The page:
For another night, at least, Dodgers keep playoff dream from bursting

LOS ANGELES – This is life by a thread, which is better than none at all.

A line drive deflects off the second baseman's glove into center field in the ninth inning, a winning run scores, a mob forms on the infield and tomorrow is alive.

That's it.

The Los Angeles Dodgers, of bottomless resources in the checkbook and two months of underachieving on the diamond, and chasing the soft spot on the National League side of the postseason schematic, are the last bubble team remaining.

They are so by virtue of their 3-2 win against the San Francisco Giants on Monday night, and their six-game winning streak, and the very friendly second NL wild card.

They win two more against the Giants, the St. Louis Cardinals lose their final two games to the Cincinnati Reds – in St. Louis – and the Dodgers and Cardinals would play Thursday afternoon at Dodger Stadium to advance to Friday's wild-card game in Atlanta.

That's almost certainly beneath what the Dodgers had in mind when they traded for Hanley Ramirez and Shane Victorino, then for Adrian Gonzalez, Josh Beckett and Carl Crawford, and for Brandon League, and yet here they are: Better than done, but only just barely.

"I wish we had more time," manager Don Mattingly said, "because the road keeps winding down."

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The miracle the Dodgers paid for, played for, maybe even prayed for, it would have to begin with performing to something like their capability. It eluded them until nearly a week ago.

By the time they reached the third inning Monday night, when they trailed Matt Cain and the Giants by a run, the Cardinals had finished off the Reds. All the Dodgers could do, then, was beat the Giants and in two more days forge a tie with the Cardinals.

Here is where their hope lies:

Mat Latos beats the Cardinals on Tuesday night, the Dodgers beat Barry Zito a couple hours later, Homer Bailey beats the Cardinals on Wednesday and the Dodgers get the ball to Clayton Kershaw on the same afternoon.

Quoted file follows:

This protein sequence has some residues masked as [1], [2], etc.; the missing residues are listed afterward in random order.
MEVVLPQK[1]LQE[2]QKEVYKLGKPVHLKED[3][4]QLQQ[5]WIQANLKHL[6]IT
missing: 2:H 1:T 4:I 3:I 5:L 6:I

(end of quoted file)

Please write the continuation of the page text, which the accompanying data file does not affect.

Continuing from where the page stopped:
The Cardinals, meantime, hand their season to their veterans – Chris Carpenter first, then, if necessary, Adam Wainwright. That is their comfort, and why a Dodgers' postseason is the longest of shots.

But, on a night the Tampa Bay Rays, Chicago White Sox and Los Angeles Angels had their seasons die, on a night the Detroit Tigers, Washington Nationals and Oakland A's toasted themselves, the Dodgers threw a bucket of ice water on Elian Herrera and had reason to return the next day.

"It's that simple," Dodgers catcher A.J. Ellis said. "If we don't win, it's over. We've known that for a long time. We had to run the table to even be in this position."

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Funny thing, they also played themselves to a place where winning might not be good enough.

Their best players weren't good enough. Some were hurt. Some were new. For a very long time, almost none of them hit. So they were buried in the division, and then they were all but done as runners-up, and only then did they start to play. For six days they averaged more than six runs a game, only to look up to discover it probably was too late.

"There's satisfaction in it, along with frustration," Ellis said. "Obviously we're not out of it yet. But there are times when you think about what could have been and what we could have done as players. The onus is on us. We could have been a little more accountable."

Ultimately, he said of the bad baseball and the resulting losses, "It was about our inability to stop it. Just rolling with it."

Post-game, one clubhouse television showed a replay of the Dodgers dog-piling Herrera, who had the game-winning hit. The other showed the A's in a real celebration, the kind that lasts for a good while.

The Dodgers are a long ways from the second kind, and could use that miracle right about now.

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